In Matthew 25, Jesus tells the story of three servants who were given bags of gold to increase their master’s wealth. While this parable has numerous interpretations of its meaning, I’ll focus on how God, in this “judgment” and “stewardship” parable, encourages us to utilize wisely those gifts with which he’s entrusted us.
par•a•ble [noun] a simple story used to illustrate a moral or spiritual lesson, as told by Jesus in the gospels
synonyms: allegory, moral story/tale, fable
The Parable of the Bags of Gold is also called the Parable of the Talents in a number of versions. Found in Matthew’s gospel, it’s often mistakenly assumed to be Luke’s gospel version of the same parable, titled the Parable of the Ten Minas (Luke 19:11–27). Actually, they’re two different parables. While both deal with wise stewardship, when we realize the context in which Jesus spoke each, we distinguish the two as unique stories that Jesus told in different locations, to different people, for different reasons. See here why these are two different parables.
Having distinguished the two, I’ve included my summary of the Parable of the Ten Minas within the “God’s Kingdom” collection of parables, while putting this summary of the Parable of the Bags of Gold in the “Judgment” category (as shown on the Hearty Boys home page).
Before we dig deeply into the text and meaning of this parable, we must first put in into context. The Parable of the Bags of Gold begins with, “Again, it will be like...” When we read the previous parable in Matthew’s account — The Parable of the Ten Virgins (25:1–13) — we see that Jesus had been in the middle of a discussion about the kingdom of God and the importance of being prepared for the return of Christ (the bridegroom). The message of that parable was basically this: Even though Jesus has taken a long time to return, we must not forget about him or fail to continue to follow him. Jesus tells us how we’re to live, following his ascension to heaven and prior to his return to earth. Today we’re in that in-between time of waiting for his return.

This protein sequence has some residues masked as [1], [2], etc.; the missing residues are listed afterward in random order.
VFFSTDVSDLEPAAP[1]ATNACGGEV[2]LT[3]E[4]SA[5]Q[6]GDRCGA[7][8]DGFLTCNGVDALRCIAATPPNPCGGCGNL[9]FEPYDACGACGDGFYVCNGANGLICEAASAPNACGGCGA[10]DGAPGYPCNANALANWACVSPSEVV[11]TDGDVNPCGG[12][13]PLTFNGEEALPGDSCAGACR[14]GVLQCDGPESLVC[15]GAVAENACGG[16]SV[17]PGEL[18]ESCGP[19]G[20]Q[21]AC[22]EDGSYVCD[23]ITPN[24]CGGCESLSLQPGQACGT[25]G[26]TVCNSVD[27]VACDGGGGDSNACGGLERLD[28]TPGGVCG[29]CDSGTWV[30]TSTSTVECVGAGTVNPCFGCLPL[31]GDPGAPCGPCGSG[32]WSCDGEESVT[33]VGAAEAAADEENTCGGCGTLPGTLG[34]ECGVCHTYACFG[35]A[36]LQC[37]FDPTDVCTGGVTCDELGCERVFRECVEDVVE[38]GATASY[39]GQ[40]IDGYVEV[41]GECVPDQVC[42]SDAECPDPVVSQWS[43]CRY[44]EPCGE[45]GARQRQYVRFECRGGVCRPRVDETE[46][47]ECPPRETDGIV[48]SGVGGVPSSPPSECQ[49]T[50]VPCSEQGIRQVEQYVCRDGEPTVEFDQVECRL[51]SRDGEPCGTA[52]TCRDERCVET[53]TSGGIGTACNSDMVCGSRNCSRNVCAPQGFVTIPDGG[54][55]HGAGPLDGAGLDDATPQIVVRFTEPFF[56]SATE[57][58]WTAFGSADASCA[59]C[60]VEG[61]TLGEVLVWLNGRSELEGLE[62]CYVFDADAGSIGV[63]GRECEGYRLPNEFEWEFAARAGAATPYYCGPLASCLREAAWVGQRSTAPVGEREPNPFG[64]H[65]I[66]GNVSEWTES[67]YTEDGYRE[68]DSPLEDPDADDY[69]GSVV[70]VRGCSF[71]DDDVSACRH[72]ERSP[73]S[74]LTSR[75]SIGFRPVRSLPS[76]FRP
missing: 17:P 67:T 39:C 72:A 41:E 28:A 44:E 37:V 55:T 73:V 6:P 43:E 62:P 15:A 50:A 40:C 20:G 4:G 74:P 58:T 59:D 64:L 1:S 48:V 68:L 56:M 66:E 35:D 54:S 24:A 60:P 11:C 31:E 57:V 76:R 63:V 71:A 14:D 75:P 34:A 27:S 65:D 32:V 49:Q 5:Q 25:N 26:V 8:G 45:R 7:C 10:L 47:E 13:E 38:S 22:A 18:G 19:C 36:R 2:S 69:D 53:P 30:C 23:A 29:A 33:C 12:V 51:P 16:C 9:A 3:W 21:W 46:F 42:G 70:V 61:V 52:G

This parable fits into that section of Scripture that constitutes Jesus’ final warnings, prophecies, and encouragements to his people, prior to his departure. Matthew’s account tell us that Jesus, being Israel’s Lord God — Yahweh — will leave them for an undisclosed period of time. He’ll delegate to them the responsibility, as stewards, to judge wisely as how to care for his valuable kingdom. The Parable of the Bags of Gold impresses on the Israelites the weight of that responsibility and the serious consequences they’ll face if they neglect to understand and apply his instructions wisely and appropriately. Within this parable there’s also a message to all of mankind, then and today.